Extraction

Cannabis processing

Extraction[ɪksˈtrækʃən]

Definition:

The process of converting specific chemicals in raw cannabis for consumption purposes is referred to as extraction. The procedure eliminates the oil present in the cannabis plant’s trichomes and collects the most active components, including THC, CBD, and terpenes.

There are at least three popular methods of cannabis extractions:

  1. Via CO2 – This cannabis extraction extracts CBD (and other phytochemicals) from a plant using pressurized carbon dioxide (CO2). At certain temperatures, CO2 functions as a solvent, less the risks of different extraction methods. While it is safe and effective, one primary concern is that it necessitates purchasing costly equipment to freeze CO2 gas and compress it into a supercritical cold liquid form.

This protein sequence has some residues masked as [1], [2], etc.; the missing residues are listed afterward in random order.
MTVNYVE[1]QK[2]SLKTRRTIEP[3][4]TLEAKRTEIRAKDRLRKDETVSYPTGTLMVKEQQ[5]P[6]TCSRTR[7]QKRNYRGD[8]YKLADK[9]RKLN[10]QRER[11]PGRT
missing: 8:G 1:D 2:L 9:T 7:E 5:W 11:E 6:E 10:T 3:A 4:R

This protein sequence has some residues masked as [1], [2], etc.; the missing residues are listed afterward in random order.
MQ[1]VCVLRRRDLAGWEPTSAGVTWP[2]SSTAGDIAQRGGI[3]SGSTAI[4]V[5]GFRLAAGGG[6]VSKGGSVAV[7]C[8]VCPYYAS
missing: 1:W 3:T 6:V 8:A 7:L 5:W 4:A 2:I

2. Via hydrocarbons – A hydrocarbon is a chemical compound consists of hydrogen and carbon atoms. Butane is commonly employed as the principal solvent in hydrocarbon extraction. When mixed with cannabis plant material, the hydrocarbon dissolves the plant’s beneficial components.
  3. Via ethanol – This extraction involves soaking raw marijuana in ethanol to extract cannabinoids. After removing the plant material, the liquid is filtered. Finally, the substance is purged of ethanol.

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